Let Your Clients Taste the Wine …
And Other Things the Wine Industry
Can Teach Web Writers
What do those two words conjure up in your mind?
Did you imagine driving through sun-drenched rows of grapevines to arrive at a warm and inviting winery tasting room? Did you envision the sparkling glint of wine glasses, or imagine the soft pop of a cork being released from a bottle?
Maybe you thought of wandering through a cool barrel room or cave tunnels.
Did you think of the actual taste of the wine?
Wineries utilize many channels to distribute and sell their wine, but one of the most effective is the one that starts with the experience of wine tasting. And it is an experience.
The winery’s hospitality staff (the tasting room attendants) are trained to engage the visitor, to tell the winery’s unique story … to create an enjoyable and memorable experience around the wine.
The point is to make an impression and to begin building a relationship with the customer. Once the customer has had that first taste, it’s natural for the hospitality staff to sell him more of what he already knows he likes and even get a commitment for an ongoing relationship — membership in a wine club.
The sales funnel would look something like this:
Tasting Room Experience -> Initial Upsell Wine Purchase -> Wine Club Membership for recurring sales
It’s a highly-effective sales model, and one that web writers can adopt as well. Let me explain …
The First Taste
While some customers will buy a case of wine and a monthly wine club membership for wines they haven’t yet tasted based solely on a winery’s reputation and expert recommendations (testimonials), it is much easier to get them to do this once they’ve actually tasted the wine.
The same applies to your web-writing prospects. So think about what kind of “taste” you can offer …
Perhaps you offer to write some social media posts to promote an upcoming event as a “taste” of your social media management services.
Maybe you write just the “About” page as a “taste” of your website content creation package.
Or an article or two as a “taste” of how you could help with content marketing.
Remember, the point is to make an impression and to begin building a relationship. The “taste” gets your foot in the door with your new client in a way that carries low commitment and low risk.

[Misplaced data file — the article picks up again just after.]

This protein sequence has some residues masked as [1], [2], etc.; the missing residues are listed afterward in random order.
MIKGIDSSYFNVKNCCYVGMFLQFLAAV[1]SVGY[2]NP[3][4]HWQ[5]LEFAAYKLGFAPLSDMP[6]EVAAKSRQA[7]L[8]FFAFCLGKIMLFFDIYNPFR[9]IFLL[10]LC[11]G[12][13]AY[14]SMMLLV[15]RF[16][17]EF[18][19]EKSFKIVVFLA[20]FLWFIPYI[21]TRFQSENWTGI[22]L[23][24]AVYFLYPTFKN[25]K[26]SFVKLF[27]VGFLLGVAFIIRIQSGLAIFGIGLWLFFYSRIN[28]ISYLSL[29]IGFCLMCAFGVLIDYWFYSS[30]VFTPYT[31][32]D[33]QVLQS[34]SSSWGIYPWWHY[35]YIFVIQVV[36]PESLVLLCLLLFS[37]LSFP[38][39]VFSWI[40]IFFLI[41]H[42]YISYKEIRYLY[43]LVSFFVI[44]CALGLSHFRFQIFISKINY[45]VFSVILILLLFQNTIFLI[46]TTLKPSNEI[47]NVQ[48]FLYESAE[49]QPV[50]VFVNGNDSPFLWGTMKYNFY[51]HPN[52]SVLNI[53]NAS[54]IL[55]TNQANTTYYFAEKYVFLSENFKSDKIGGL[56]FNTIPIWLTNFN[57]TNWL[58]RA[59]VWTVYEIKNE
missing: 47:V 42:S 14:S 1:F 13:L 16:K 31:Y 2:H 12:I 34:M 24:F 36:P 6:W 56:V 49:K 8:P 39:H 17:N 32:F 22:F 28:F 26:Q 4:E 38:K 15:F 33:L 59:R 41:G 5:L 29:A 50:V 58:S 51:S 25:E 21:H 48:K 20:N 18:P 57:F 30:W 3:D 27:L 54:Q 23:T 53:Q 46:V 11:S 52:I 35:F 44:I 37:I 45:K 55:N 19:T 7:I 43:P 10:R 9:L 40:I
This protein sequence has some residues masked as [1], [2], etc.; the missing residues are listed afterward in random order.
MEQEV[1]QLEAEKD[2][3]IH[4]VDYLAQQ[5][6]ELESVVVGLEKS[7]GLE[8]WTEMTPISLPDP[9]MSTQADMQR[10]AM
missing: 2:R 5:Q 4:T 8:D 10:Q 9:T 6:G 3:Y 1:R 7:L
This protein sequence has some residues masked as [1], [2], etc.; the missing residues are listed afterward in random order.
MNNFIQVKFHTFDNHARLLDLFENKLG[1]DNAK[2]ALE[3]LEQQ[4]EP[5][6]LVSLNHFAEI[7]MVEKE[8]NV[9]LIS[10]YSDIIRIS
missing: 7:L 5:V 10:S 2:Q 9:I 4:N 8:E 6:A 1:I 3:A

It gives you a chance to prove yourself.
And this “taste” doesn’t necessarily have to be a freebie. It’s a very common practice for wineries to charge for the tasting experience. Your writing has value, too, and you don’t have to give it away for free.
Once the customer has had that first taste, it’s easier to close the deal on a larger purchase. It’s now easy for the client to justify the expense because she knows exactly what she’s getting.
This is when your prospect turns into your client. She can confidently say, “Yes. I want more of this.”
For a winery, maybe this means selling a few bottles of wine … maybe an entire case.
For a web writer, this upsell could be a complete website update, an autoresponder series, or a sales landing page.
Your client now has concrete knowledge of what to expect from you, and she’s ready for more. It’s during this stage of the relationship that your client starts to enjoy some real benefits of working with you … where she starts seeing results that reassure her that hiring you was a good decision.
Remember, it’s not just the wine that a winery sells, and it’s not just words that a writer sells. It’s the experience. It’s the results.
When a customer loves the wine and knows they’ll want more on a regular basis, they become good candidates for club membership.
With a membership, the customer gets automatic shipments of wine — usually 3-6 bottles at a time — at a discount. Club members don’t have to go out and shop, the wine is selected for them and delivered to their door. With everything done for them, the process is extremely easy for the customer.
Instead of a monthly shipment of wine, your web-writing clients may need monthly retainer work like a newsletter, blog articles, or social media updates.
Now that they’ve enjoyed their first taste of working with you, and have seen some results from their initial project, your relationship can naturally evolve into this next stage … just remember to make it easy for your client to see the benefits.
For example, they won’t have to go out and “shop” for a writer for each new piece of content they need. They’ll know what to expect from you and know they can rely on consistent quality.
As far as the discount, consider offering a package price that’s lower than if every piece was negotiated separately. You win because it’s a higher volume of guaranteed work that you don’t have to spend time attracting and then closing, and your client wins because he’ll see a cost savings with the larger bundle.
Your Sales Funnel
Your sales funnel with this model looks something like this:
Small “Taste-Test” Project -> Bigger Initial Project -> Monthly Retainer for recurring work
The reality is that not everybody who buys wine will become a club member, and not every web-writing client is a good fit for retainer work. But those who are make this model an effective — and profitable — one.
To put this in perspective, I currently have four retainer clients. Combined, they account for about $34,000 a year. Since they require only 25% of my work time, I’ve got plenty of time to go after, land, and work on other one-off projects … projects that might, in turn, lead to additional retainer clients.
Is this a business model that makes sense and fits into the scheme of your business plan? Can you provide an initial experience that primes a new client to put you on retainer for ongoing steady work?
I’d love to hear from you! Tell me what you think in a comment below.
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